The president of the divan in each principality is the archbishop or metropolitan, who is considered as the head and oracle the law, from the ascendancy of his sacred character over the minds of an uncultivated and superstitious people. The other members of the divan are the great public functionaries, whose titles of (?)dvornik-mare, logo-theti-mare, spathari or hetman, vestiar-mare, &c. correspond with those of chief justice, chancellor, generalissimo, and treasurer. Many of these officers are men of the first class of nobility, and natives of the country, especially the treasurer, in whose situation an intimate acquaintance with the financial resources and the most efficacious methods of extortion is essentially necessary. The inferior members of the divan have no voice either in deliberating, or in deciding, on any measure: they merely affix their signatures to all public acts.

its departments.

The divan is the high court of judicature. It receives appeals from the inferior tribunals and its sentence, if confirmed by the prince in the extraordinary sitting which is held twice in every week, is final. The criminal 349 tribunal is composed of noblemen of the second class, who must have passed through the inferior offices of the divan. All criminal proceedings are examined every Saturday by the prince himself, who is attended on this occasion by the armasc, or governor of the public prisons. The usual punishments for slight offences are whipping, or public labour for a length of time proportioned to the nature of the crime: in instances of greater enormities the guilty person is punished with the loss of his ears, and is sentenced to work in the salt mines for the remainder of his life. The punishment of death, though not wholly abolished, is rarely inflicted; but when the circumstances of the case seem to necessitate so dreadful an example, the law has expressly ordained, that the governor of the public prisons, even after the sentence of death against the criminal has been delivered to him in writing, shall present himself before the prince three several times, and at each time shall repeat the solemn inquiry, whether the prince persists in his determination of shedding human blood. This wise and salutary regulation is ascribed to Prince Alexander Ipsilanti, and it is just, that his name descend to posterity 350 among those of the benefactors of mankind; if his successors suffer it to fall into disuse or to degenerate into a form of office, they will acquire the hatred of all good men, and their memory will deserve to be held in execration39.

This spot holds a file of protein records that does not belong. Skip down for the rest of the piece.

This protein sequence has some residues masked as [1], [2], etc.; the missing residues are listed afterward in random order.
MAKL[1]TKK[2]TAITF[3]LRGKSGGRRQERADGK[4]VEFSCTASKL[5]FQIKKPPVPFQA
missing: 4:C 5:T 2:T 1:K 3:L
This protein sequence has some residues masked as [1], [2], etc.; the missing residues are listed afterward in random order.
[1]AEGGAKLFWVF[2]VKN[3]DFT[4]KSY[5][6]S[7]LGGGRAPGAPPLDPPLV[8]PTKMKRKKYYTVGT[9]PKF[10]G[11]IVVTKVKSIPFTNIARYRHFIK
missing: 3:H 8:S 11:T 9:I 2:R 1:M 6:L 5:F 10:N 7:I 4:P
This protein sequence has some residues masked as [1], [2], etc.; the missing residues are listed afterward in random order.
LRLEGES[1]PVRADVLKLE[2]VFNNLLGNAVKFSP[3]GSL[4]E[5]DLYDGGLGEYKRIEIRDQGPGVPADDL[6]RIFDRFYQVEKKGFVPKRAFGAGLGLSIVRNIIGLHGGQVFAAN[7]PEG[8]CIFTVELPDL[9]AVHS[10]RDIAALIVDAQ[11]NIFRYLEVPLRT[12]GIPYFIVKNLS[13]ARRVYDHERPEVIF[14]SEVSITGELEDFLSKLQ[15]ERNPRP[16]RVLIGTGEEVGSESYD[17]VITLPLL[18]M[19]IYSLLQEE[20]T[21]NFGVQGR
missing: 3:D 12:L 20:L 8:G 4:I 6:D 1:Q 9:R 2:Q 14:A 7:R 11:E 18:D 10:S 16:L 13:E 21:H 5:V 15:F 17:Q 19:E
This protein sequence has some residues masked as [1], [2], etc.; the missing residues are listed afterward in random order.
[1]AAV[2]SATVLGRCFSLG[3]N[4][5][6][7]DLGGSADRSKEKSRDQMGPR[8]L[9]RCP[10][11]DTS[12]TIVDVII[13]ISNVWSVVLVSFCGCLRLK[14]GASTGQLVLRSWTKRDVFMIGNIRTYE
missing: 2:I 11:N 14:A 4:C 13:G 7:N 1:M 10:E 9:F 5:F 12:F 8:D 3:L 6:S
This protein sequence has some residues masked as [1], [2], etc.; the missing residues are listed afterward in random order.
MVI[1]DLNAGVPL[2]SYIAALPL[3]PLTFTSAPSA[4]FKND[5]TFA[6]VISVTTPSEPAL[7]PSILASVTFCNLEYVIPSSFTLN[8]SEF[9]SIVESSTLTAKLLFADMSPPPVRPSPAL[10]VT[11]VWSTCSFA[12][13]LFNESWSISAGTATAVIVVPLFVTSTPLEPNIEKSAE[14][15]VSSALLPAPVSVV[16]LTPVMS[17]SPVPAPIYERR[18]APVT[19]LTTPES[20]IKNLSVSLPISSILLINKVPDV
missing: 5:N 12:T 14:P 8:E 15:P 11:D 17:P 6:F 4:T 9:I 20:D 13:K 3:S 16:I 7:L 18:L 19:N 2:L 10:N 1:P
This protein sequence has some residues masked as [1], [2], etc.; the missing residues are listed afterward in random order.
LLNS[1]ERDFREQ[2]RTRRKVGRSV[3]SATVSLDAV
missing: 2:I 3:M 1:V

39See Carra, p. 186. Osservazioni, &c. p. 148.
Boyars or nobility.